This year's SLEEP 2021 virtual conference offers a wide range of sessions on topics relating to sleep disorder treatment and management.
This year, The Associated Professional Sleep Societies, LLC, is presenting SLEEP 2021 in a virtual format between June 10 and 13, 2021, and the research to be presented spans a wide range of topics.
Complete with a virtual exhibit hall, several invited lecturers, discussion groups, rapid-fire symposia, clinical workshops, and other events, the conference offers a plethora of formats to hear the latest in sleep medicine and pathophysiological research.
Below are several themes to keep an eye out for at SLEEP 2021.
1. The Impact of COVID-19 on Sleep
Several sessions to be presented at SLEEP 2021 focus on the convergence of the COVID-19 pandemic and sleep disorders. Presented research will also look into how the pandemic disrupted sleep medicine services and created challenges for both providers and patients. Other sessions will cover the social and psychological effects of COVID-19 on sleep, while delving into lessons learned from the pandemic.
Another talk will explore the bidirectional effect of COVID-19 on sleep health in adults. Wendy Troxel, PhD, a senior behavioral and social scientist at RAND Corporation, will also give a lecture entitled “From Crime to COVID: Disparities in Sleep and What We Can Do About It.”
2. Sex Differences in Sleep Disorders
One session being held at SLEEP 2021 takes a look at obstructive sleep apnea in women and will discuss sex-distinct topics in and treatments for this disorder. In a similar vein, an additional general session will explore the effects of sex on the bidirectional relationship between sleep and substance use.
Among the abstracts to be presented at the meeting, several discuss sex differences in sleep disorders, management, and treatment. Presenters will discuss their research on the sex-dependent associations between rest-activity rhythms and nocturnal blood pressure among adults. Another abstract will address whether sex plays a role in subjective sleep and objective cognition in middle-aged and older adults.
3. Social Determinants of Health and Sleep
Several other talks to be presented focus on social and environmental determinants of sleep health. One session presented by Janeese Brownlow, PhD, a postdoctoral fellow at the Center for Sleep and Circadian Neurobiology in the Department of Psychiatry at the University of Pennsylvania, and others looks at the implications of social determinants of sleep health on health disparities.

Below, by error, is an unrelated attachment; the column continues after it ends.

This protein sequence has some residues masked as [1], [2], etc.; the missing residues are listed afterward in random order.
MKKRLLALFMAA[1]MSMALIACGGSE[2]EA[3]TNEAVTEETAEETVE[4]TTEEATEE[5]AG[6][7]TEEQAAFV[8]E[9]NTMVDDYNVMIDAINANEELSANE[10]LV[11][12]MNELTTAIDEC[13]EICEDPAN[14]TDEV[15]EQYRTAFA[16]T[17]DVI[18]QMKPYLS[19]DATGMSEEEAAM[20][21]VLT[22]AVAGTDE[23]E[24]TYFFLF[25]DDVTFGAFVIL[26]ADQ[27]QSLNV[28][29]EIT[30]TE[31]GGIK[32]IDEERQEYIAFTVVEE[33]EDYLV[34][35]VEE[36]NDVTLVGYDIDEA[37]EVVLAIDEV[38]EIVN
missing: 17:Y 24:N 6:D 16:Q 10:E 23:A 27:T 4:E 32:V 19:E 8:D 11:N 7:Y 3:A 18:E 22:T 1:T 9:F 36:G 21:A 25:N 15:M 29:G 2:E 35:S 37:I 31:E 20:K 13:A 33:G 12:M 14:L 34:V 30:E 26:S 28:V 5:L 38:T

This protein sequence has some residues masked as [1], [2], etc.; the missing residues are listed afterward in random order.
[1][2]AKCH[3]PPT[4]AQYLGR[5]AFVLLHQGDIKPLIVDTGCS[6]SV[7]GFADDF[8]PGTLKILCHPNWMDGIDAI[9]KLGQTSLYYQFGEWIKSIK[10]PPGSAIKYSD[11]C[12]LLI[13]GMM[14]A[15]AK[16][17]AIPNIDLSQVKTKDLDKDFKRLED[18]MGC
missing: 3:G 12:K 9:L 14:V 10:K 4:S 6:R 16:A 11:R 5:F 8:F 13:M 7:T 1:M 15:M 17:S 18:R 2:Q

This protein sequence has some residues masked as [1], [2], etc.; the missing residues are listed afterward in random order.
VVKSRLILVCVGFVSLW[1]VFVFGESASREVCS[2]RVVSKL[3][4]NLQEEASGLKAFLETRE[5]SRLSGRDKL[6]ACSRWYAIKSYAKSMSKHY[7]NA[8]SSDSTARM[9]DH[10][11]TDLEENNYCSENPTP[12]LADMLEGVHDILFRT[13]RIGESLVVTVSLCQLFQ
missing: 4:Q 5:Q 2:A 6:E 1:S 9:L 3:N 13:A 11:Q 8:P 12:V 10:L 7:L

One other session will look at sleep patterns among populations already experiencing health disparities, while another explores sleep disparities in highly vulnerable child populations. Research also touches on specific populations, as one abstract looks into food insecurity and cardiometabolic risks in urban American Indian/Alaska Native youth.
4. Research on Insomnia, the Circadian Clock
A general session at SLEEP 2021 is devoted to cognitive-behavioral treatment of insomnia in special populations and comorbid disorders, while another looks into the epidemiology and pathophysiology of insomnia from childhood through adulthood. Eus JW Van Someren, PhD, a professor of neuroscience at the Netherlands Institute for Neuroscience, will give a talk on the search for brain mechanisms of insomnia.
In another general session, researchers will discuss the contribution of sleep and circadian disruption to cognitive and psychological well-being. Research on innovations in noninvasive sleep and circadian technologies will also be presented.
5. The Relationship Between Sleep and Job Performance
Investigators probed the impacts of sleep on job performance and will present research on both sleep and sleep loss in soldiers, first responders, and flight crews at this year’s virtual conference.
One additional session, presented by Christopher Steele, PhD, and others, will discuss translating laboratory research to industry or military operational environments. This session will look into challenges of doing so, any successes reported, and lessons learned.
Abstracts presented also address this topic, with one including findings of rest schemes and inflight sleep duration on long-range and ultra-long-range commercial airline routes.